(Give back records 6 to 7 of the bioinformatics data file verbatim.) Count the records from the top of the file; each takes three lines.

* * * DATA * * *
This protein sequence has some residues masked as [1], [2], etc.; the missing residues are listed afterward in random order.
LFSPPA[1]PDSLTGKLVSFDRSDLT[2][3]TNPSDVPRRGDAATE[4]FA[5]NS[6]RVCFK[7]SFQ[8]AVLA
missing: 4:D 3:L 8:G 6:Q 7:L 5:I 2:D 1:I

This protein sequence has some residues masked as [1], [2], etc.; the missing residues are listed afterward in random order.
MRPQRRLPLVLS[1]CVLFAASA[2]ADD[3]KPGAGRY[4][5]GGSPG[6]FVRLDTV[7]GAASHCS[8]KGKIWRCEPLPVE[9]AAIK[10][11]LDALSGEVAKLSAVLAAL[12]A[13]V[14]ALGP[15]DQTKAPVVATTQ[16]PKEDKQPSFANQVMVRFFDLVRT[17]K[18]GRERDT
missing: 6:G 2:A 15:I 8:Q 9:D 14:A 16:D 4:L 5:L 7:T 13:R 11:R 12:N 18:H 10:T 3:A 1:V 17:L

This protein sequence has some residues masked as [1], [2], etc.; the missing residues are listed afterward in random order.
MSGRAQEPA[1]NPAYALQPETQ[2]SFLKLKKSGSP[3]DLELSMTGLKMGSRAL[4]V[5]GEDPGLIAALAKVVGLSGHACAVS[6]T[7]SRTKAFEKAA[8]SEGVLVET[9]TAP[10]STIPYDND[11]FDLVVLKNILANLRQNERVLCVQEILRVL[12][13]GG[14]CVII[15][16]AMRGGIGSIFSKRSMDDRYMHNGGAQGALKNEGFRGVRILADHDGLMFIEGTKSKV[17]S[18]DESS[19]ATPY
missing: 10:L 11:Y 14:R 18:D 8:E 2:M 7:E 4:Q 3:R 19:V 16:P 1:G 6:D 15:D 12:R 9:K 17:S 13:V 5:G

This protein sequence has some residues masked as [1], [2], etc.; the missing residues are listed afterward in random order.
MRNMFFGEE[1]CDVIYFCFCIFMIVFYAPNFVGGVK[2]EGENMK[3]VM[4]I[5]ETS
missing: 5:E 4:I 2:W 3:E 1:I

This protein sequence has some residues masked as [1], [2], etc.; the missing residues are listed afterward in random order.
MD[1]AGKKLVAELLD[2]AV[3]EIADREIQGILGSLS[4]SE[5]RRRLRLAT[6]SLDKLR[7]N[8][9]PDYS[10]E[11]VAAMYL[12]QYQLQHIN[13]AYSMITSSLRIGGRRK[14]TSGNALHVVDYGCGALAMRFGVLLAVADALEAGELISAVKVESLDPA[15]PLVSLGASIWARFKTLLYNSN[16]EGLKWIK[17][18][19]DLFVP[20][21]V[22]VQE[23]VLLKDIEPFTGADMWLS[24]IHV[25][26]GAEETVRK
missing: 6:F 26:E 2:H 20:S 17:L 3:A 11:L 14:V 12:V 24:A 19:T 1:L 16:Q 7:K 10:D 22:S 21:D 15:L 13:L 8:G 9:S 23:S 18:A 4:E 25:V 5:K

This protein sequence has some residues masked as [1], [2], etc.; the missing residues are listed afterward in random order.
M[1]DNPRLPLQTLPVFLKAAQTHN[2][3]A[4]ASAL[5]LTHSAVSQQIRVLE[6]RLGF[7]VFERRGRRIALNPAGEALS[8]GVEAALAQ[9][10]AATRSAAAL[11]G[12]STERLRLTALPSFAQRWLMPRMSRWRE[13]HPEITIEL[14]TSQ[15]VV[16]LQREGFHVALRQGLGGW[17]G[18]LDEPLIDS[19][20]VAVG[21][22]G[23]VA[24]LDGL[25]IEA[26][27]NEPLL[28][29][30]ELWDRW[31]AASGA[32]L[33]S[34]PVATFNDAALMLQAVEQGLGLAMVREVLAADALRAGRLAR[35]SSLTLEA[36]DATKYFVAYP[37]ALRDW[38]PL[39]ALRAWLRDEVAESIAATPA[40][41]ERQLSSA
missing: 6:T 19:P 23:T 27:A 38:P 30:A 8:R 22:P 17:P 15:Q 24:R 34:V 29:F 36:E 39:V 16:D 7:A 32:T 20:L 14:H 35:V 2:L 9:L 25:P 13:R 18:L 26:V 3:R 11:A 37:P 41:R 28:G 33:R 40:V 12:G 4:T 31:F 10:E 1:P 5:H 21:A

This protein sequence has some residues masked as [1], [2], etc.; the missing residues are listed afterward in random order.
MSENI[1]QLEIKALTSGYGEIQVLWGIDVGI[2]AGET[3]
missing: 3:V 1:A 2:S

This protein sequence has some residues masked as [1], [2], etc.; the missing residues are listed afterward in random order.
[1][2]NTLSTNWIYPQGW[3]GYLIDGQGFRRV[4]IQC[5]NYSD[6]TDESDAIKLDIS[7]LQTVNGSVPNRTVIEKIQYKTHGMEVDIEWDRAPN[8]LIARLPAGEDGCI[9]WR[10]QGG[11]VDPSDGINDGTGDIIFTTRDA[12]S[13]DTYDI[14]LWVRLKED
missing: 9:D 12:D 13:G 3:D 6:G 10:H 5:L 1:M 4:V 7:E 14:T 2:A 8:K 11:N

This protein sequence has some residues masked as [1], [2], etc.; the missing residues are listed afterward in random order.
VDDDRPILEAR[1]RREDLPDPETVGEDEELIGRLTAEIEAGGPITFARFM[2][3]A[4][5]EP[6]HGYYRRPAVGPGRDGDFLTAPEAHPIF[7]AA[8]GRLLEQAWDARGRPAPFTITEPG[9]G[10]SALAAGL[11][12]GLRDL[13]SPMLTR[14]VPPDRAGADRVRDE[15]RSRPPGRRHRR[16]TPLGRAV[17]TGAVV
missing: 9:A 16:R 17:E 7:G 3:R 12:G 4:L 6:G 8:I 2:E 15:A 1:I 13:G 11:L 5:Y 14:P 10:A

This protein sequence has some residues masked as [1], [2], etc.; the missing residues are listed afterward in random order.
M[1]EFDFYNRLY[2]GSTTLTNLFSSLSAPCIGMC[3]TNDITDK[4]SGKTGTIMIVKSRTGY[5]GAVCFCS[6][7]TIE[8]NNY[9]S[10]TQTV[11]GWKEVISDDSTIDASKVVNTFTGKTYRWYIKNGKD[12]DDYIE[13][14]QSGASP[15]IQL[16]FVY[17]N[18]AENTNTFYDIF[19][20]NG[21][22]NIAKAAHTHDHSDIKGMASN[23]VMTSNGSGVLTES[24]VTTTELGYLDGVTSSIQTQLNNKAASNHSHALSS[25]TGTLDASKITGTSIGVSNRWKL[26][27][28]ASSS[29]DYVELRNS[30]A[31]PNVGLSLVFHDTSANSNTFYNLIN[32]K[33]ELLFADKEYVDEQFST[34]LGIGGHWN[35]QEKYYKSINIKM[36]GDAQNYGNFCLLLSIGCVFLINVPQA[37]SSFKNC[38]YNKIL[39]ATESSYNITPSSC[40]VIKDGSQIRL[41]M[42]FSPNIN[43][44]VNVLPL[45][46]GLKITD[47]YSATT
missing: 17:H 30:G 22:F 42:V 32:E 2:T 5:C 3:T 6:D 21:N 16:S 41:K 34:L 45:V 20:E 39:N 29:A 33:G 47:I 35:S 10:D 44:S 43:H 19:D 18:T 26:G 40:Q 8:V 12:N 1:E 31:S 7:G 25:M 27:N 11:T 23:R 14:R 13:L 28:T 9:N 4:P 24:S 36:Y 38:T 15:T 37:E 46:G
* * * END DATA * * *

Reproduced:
This protein sequence has some residues masked as [1], [2], etc.; the missing residues are listed afterward in random order.
M[1]DNPRLPLQTLPVFLKAAQTHN[2][3]A[4]ASAL[5]LTHSAVSQQIRVLE[6]RLGF[7]VFERRGRRIALNPAGEALS[8]GVEAALAQ[9][10]AATRSAAAL[11]G[12]STERLRLTALPSFAQRWLMPRMSRWRE[13]HPEITIEL[14]TSQ[15]VV[16]LQREGFHVALRQGLGGW[17]G[18]LDEPLIDS[19][20]VAVG[21][22]G[23]VA[24]LDGL[25]IEA[26][27]NEPLL[28][29][30]ELWDRW[31]AASGA[32]L[33]S[34]PVATFNDAALMLQAVEQGLGLAMVREVLAADALRAGRLAR[35]SSLTLEA[36]DATKYFVAYP[37]ALRDW[38]PL[39]ALRAWLRDEVAESIAATPA[40][41]ERQLSSA
missing: 6:T 19:P 23:T 27:A 38:P 30:A 8:R 22:P 17:P 15:Q 24:R 34:V 29:F 36:E 39:V 16:D 7:A 32:T 20:L 14:H 35:V 2:L 9:L 25:P 13:R 18:L 26:V 3:R 11:A 37:P 41:R 28:G 33:R 40:V 12:G 4:T 31:F 10:E 1:P 5:H 21:A

This protein sequence has some residues masked as [1], [2], etc.; the missing residues are listed afterward in random order.
MSENI[1]QLEIKALTSGYGEIQVLWGIDVGI[2]AGET[3]
missing: 3:V 1:A 2:S